difficulties in detection20
Difficulties in Detection
  • Most social and behavioral research does not involve chemical analyses, tissue cultures, changes in physical symptoms, invasive procedures, or similar “hard” documentation.
  • Social science data often take the form of scores from questionnaires, psychological assessments, performance measures or qualitative data based on interviews or behavioral observations.
    • By the time data analysis takes place the participants have long since gone, taking their identities with them. Such data become relatively easy to generate, fudge, or trim.
colleagues as a defense against bad science
NIH Grant No. R01 NS049573 [NINDS/ORI]

Gerald P. Koocher, Principal Investigator

Patricia Keith-Spiegel and Joan Sieber, Co-Investigators

See: Koocher, G. P. & Keith-Spiegel, P. (2010). Opinion: Peers nip misconduct in the bud. Nature, 466, 438-440.

Colleagues as a Defense Against Bad Science
nih focuses on ff p but there s more
NIH focuses on FF&P, but there’s more…
  • We surveyed more than 5,000 names in the NIH CRISP data base.
  • 2,599 respondents reported 3,393 accounts of suspected wrongdoing and other errors related to the conduct of research.
  • Only 406 of those responding stated that they had no incidents to share.
what risks materialized and who got hurt
What Risks Materialized and Who Got Hurt?
  • In 1,169 (42%) of the incidents, participants experienced no negative consequences as a result of their intervention.
  • Another 296 participants (11%) reported an elevation in status.
  • Almost half of our interveners reported suffering to some degree; most recounting only emotional distress as opposed to career or social standing damage.
  • Some reported serious consequences, such as feeling shunned, forced to leave a job, or losing previously close friends or allies. A few feared law suits, although none ever materialized.
glass 2 3rds full
Glass 2/3rds full
  • Despite personal risks, 2/3 of participants claimed to have attempted to prevent or correct a wrong in progress, or to minimize damage that had already occurred.
  • Very few participants initially reported their concerns to another entity, opting to attempt informal corrective steps or achieve damage control on their own or in partnership with other colleagues.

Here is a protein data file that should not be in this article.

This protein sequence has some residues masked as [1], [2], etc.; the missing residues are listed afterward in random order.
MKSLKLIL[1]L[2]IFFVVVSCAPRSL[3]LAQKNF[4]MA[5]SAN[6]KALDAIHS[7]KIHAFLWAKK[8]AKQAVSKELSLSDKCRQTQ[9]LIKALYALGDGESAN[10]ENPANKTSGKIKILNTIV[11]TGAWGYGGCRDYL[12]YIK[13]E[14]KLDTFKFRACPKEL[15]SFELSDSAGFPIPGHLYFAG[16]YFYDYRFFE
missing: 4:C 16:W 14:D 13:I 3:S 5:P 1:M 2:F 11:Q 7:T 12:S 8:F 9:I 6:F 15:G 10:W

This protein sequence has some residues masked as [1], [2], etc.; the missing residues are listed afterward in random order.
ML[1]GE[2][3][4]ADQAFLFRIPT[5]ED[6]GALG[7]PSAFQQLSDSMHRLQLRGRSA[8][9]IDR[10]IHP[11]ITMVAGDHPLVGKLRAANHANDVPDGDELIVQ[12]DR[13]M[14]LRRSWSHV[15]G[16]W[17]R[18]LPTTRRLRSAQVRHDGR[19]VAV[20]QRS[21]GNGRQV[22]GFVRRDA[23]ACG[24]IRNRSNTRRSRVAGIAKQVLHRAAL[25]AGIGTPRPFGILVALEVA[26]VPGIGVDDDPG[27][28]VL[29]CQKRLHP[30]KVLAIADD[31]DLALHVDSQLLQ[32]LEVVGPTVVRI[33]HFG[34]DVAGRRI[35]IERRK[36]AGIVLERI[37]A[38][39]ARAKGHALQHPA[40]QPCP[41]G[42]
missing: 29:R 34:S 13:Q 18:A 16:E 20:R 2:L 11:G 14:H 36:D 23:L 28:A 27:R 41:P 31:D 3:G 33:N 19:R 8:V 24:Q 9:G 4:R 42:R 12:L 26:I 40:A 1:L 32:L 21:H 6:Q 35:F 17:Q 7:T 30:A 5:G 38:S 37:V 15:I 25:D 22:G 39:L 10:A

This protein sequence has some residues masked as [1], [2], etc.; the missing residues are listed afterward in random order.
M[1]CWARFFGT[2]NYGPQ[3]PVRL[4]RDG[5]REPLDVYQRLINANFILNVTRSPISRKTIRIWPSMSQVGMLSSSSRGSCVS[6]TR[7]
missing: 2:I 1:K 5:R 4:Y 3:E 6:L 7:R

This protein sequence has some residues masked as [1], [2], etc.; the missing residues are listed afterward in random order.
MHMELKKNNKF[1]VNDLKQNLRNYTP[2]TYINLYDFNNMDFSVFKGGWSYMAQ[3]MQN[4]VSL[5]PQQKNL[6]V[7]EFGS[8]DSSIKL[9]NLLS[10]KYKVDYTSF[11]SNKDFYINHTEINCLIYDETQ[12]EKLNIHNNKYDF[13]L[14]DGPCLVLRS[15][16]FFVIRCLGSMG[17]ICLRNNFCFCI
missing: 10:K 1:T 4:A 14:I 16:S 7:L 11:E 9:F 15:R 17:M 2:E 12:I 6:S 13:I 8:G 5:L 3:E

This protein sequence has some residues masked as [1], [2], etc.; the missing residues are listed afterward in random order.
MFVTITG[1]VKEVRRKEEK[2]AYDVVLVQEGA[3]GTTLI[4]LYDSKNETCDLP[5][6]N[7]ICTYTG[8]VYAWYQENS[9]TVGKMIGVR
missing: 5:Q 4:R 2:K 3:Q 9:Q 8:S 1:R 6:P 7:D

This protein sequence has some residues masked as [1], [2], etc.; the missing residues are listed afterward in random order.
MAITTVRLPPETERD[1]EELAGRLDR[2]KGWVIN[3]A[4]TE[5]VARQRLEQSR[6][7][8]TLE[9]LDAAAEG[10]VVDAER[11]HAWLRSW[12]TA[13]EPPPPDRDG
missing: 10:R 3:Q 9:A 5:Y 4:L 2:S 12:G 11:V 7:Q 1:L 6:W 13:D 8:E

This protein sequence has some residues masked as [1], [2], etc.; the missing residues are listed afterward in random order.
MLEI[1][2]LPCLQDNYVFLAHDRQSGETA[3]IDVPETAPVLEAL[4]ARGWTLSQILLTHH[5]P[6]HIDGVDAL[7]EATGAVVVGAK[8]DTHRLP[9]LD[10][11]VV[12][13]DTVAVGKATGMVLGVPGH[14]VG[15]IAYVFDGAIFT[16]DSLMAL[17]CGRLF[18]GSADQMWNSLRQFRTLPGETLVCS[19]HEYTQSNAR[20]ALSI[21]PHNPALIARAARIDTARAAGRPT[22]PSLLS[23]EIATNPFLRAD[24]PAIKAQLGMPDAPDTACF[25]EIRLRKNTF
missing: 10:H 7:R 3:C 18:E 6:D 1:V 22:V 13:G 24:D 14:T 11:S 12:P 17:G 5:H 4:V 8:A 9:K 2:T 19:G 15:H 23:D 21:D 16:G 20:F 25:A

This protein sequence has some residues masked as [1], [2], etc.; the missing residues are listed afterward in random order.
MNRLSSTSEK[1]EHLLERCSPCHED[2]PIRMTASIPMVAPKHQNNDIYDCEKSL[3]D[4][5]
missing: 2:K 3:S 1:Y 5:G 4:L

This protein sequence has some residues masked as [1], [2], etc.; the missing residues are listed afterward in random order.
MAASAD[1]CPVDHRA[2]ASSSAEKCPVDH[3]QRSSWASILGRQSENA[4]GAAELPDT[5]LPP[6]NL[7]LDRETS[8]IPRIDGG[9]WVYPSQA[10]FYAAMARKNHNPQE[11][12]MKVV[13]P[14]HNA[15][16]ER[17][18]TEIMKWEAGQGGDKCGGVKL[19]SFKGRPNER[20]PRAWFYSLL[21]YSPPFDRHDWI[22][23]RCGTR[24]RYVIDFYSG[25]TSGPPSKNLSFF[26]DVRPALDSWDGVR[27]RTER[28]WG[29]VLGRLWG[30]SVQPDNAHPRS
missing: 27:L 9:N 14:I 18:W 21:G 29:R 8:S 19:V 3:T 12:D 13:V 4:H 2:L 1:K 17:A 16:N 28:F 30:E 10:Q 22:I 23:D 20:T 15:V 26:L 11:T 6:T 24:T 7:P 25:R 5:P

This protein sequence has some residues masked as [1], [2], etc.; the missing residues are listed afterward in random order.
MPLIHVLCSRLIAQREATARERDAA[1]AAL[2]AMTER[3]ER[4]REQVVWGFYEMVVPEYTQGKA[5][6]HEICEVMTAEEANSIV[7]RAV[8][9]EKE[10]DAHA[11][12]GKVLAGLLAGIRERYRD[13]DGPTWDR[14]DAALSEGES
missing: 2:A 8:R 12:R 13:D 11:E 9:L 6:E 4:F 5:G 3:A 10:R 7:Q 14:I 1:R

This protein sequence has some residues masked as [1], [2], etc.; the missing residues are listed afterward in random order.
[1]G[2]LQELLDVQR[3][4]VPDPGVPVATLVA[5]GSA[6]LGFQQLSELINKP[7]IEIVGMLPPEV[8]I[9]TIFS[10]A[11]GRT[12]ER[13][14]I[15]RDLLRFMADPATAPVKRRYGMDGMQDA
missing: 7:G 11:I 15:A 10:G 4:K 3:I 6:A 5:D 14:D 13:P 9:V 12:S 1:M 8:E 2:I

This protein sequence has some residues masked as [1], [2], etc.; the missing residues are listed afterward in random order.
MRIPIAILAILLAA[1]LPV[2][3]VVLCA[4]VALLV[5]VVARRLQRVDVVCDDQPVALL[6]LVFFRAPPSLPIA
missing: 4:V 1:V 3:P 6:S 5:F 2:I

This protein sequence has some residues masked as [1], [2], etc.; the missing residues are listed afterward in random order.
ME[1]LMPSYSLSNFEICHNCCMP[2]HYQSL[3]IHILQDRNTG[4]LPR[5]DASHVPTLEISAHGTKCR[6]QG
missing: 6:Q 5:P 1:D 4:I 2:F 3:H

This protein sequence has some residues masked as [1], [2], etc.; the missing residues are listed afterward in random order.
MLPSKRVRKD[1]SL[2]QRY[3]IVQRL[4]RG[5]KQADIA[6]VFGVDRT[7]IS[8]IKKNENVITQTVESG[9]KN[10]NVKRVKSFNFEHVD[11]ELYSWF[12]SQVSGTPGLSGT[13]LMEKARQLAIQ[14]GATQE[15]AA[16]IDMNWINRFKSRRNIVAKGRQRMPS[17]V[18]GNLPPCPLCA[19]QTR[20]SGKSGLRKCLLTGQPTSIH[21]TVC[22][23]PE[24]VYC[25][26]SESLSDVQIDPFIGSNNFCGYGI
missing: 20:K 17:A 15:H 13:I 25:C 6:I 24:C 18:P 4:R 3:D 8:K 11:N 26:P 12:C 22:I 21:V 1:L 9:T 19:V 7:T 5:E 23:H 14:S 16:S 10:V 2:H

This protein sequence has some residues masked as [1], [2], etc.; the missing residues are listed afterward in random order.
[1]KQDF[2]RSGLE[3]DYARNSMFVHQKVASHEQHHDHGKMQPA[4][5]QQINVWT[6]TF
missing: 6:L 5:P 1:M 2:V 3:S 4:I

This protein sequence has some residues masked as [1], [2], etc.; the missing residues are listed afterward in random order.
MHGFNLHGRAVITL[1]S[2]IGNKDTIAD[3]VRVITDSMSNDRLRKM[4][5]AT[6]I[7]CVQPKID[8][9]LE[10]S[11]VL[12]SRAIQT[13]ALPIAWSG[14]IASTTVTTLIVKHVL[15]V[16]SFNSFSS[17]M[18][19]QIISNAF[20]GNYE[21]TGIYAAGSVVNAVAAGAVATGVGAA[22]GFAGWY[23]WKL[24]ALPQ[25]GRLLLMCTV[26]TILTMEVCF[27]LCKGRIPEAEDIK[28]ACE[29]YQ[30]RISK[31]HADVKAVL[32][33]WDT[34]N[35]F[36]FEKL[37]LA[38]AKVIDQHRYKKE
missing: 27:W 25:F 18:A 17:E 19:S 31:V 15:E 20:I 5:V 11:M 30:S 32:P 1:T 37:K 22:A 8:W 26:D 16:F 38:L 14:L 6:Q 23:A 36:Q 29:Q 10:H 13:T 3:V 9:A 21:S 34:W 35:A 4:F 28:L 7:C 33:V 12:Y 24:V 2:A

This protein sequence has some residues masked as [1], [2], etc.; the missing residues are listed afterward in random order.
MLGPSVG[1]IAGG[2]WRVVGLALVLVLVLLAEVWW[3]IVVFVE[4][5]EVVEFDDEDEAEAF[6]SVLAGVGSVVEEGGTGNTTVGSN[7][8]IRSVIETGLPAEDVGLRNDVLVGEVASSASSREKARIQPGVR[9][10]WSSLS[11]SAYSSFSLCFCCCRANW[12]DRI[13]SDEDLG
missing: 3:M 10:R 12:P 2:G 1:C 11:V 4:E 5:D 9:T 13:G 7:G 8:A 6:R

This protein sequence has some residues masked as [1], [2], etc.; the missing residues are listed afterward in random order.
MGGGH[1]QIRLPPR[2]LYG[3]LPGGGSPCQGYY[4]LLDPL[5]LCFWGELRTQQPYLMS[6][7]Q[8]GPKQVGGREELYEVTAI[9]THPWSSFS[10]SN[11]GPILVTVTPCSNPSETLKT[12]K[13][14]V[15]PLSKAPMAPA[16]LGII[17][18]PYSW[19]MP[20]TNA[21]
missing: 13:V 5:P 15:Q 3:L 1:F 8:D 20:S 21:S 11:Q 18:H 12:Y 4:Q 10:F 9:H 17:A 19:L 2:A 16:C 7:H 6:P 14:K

• The most common reasons offered for acting included a commitment to research integrity, to avoid damaging the reputation of oneself, one’s lab, or institution, or to prevent an associate from making a mistake.
  • Almost all respondents took direct action if the questionable act was perpetrated by their own post docs or assistants.
who takes action and does it work
Who Takes Action, and Does It Work?
  • A binary logistic regression analysis profiled characteristics of researchers who intervene:

Most likely to take action were those who

    • held a higher professional or employment status than the suspected wrongdoer
    • had less regular interaction or involvement with the suspected wrongdoer
    • based their suspicions on strong evidence (i.e., direct observation or direct disclosure the transgressor rather than second-hand accounts or hearsay)
    • perceived the transgression as unintentional, and
most likely to take action were those who
Most likely to take action were those who
  • held a belief that individuals have a primary responsibility to become actively involved in maintaining scientific integrity.
  • The vast majority of those who felt victimized or who believed that they might suffer blame also proved likely to intervene individually or by reporting the matter, suggesting that acts involving direct threat to oneself will likely lead to taking some type of action.